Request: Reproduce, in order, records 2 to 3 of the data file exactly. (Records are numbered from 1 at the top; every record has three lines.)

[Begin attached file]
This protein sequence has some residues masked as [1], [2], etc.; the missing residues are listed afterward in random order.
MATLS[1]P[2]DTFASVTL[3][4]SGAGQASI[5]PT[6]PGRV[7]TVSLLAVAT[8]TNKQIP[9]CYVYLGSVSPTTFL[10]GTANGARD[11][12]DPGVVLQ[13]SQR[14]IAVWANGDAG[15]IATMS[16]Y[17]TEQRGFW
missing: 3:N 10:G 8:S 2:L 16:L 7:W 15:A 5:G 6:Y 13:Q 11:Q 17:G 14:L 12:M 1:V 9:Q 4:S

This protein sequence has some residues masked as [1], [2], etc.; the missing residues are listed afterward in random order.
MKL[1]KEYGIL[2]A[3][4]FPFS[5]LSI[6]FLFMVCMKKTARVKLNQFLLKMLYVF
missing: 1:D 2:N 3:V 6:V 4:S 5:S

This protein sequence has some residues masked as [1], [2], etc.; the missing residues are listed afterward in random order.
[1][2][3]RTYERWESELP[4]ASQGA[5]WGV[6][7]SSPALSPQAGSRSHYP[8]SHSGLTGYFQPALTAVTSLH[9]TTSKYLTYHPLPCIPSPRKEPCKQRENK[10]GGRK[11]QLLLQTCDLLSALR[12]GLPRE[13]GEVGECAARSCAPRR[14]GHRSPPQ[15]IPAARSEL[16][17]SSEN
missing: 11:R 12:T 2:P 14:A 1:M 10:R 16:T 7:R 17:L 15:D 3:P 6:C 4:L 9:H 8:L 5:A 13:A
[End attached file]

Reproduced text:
This protein sequence has some residues masked as [1], [2], etc.; the missing residues are listed afterward in random order.
MKL[1]KEYGIL[2]A[3][4]FPFS[5]LSI[6]FLFMVCMKKTARVKLNQFLLKMLYVF
missing: 1:D 2:N 3:V 6:V 4:S 5:S

This protein sequence has some residues masked as [1], [2], etc.; the missing residues are listed afterward in random order.
[1][2][3]RTYERWESELP[4]ASQGA[5]WGV[6][7]SSPALSPQAGSRSHYP[8]SHSGLTGYFQPALTAVTSLH[9]TTSKYLTYHPLPCIPSPRKEPCKQRENK[10]GGRK[11]QLLLQTCDLLSALR[12]GLPRE[13]GEVGECAARSCAPRR[14]GHRSPPQ[15]IPAARSEL[16][17]SSEN
missing: 11:R 12:T 2:P 14:A 1:M 10:R 16:T 7:R 17:L 15:D 3:P 6:C 4:L 9:H 8:L 5:A 13:A